Similarities between Franz Kafka and Gregor Samsa in The Metamorphosis
It is unusual to say the least to open a book and the first line is about the main character waking up as a large insect. Most authors’ use symbolism to relate the theme of their work, not Franz Kafka. He uses a writing method that voids all aspects and elements of the story that defy interpretation. In doing this, he leaves a simple story that stands only for an objective view for his own thoughts and dreams. Kafka focuses the readers’ attention on a single character that symbolizes himself and his life, not Everyman as some authors do. This method is displayed in most of his literary works. To understand how this method is recognized, readers must study the author’s background during the period of writing and basic history to understand this author’s motive. In his short story, “The Metamorphosis”, there are multiple similarities between Kafka’s true life and Gregor Samsa’s.
Before the similarities are displayed, the justifications behind this premise are as follows. Kafka’s works demonstrates the use of a self-nulling reference system in order to void possibilities of critics attempting to use hermeneutics (Thiher, 50). Hermeneutics is the methodology of interpretation. Examples of this method can be found throughout the story in the use of the realistic and unrealistic elements intertwined in different situations. “Kafka’s Metamorphosis validates contradictory readings that cancel coherent interpretation,” is a quote by confirmed critic Gavriel Ben-Ephraim(451). A specific example can be located in Part I, when Gregor attempts to rise from bed and fails. He thinks to himself, “What a job I’ve chosen.” In truth, he did not have a choice in his occupation as he is repaying his parents’ debt to his boss by working for him at a loss. An additional example is the bug itself. Kafka describes the bug as ungeheueres Ungeziefer (“a monstrous vermin”) then the image is forgotten in certain situations as Kafka concentrates on the conflict of Gregor the man. Kafka refused to allow the image of the bug overpower the story by not permitting the publisher to illustrate it, which made the insect superfluous. There are countless other contradictions that can be found even by a novice critic if the story is read carefully.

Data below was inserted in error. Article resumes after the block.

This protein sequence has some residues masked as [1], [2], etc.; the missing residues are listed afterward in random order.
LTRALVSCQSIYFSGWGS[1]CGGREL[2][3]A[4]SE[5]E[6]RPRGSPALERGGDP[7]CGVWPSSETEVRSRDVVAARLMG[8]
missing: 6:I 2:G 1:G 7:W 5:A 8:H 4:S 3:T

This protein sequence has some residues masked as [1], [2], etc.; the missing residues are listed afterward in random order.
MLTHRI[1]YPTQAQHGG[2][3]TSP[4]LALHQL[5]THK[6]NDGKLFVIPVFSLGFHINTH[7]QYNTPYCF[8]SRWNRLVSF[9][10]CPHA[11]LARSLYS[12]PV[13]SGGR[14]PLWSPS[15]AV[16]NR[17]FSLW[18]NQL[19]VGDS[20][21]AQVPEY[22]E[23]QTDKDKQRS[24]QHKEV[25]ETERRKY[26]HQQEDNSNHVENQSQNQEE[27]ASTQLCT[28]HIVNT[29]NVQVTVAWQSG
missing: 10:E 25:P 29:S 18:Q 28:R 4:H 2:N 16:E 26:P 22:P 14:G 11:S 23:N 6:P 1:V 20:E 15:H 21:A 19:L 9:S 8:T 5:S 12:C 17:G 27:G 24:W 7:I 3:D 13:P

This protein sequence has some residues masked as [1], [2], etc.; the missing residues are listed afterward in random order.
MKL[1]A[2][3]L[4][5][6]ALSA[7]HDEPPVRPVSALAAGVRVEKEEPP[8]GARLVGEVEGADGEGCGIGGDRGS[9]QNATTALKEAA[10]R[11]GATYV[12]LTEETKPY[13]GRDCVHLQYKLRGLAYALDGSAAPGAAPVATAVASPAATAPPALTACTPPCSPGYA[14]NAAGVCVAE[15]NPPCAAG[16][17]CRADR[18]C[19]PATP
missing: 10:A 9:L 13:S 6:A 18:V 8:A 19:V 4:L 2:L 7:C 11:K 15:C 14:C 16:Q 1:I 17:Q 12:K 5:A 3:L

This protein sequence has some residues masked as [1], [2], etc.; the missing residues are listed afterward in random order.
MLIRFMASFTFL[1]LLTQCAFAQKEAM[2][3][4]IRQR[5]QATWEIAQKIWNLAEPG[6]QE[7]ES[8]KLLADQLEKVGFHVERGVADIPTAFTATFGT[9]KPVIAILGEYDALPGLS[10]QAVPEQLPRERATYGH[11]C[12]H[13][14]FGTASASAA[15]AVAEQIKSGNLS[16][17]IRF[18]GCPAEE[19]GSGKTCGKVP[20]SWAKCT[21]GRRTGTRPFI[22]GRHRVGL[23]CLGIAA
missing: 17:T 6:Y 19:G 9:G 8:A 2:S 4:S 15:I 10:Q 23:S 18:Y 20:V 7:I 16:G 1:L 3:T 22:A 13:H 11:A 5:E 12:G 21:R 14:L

A tidbit of history has been included to provide a background for Kafka. His upbringing is not considered normal. In 1883, he is born in Prague, Czechoslovakia to a successful Jewish couple. This combination dictated that he is neither Czech nor German, so his father sought to better the family’s name through Franz by insisting his schooling and social life be centered around the German-speaking elite of the provincial city. Throughout his childhood, he had a history of ailments that contributed to his propensity to dwell on intellectual studies instead of outdoor activities. He received a doctorate in law from the German...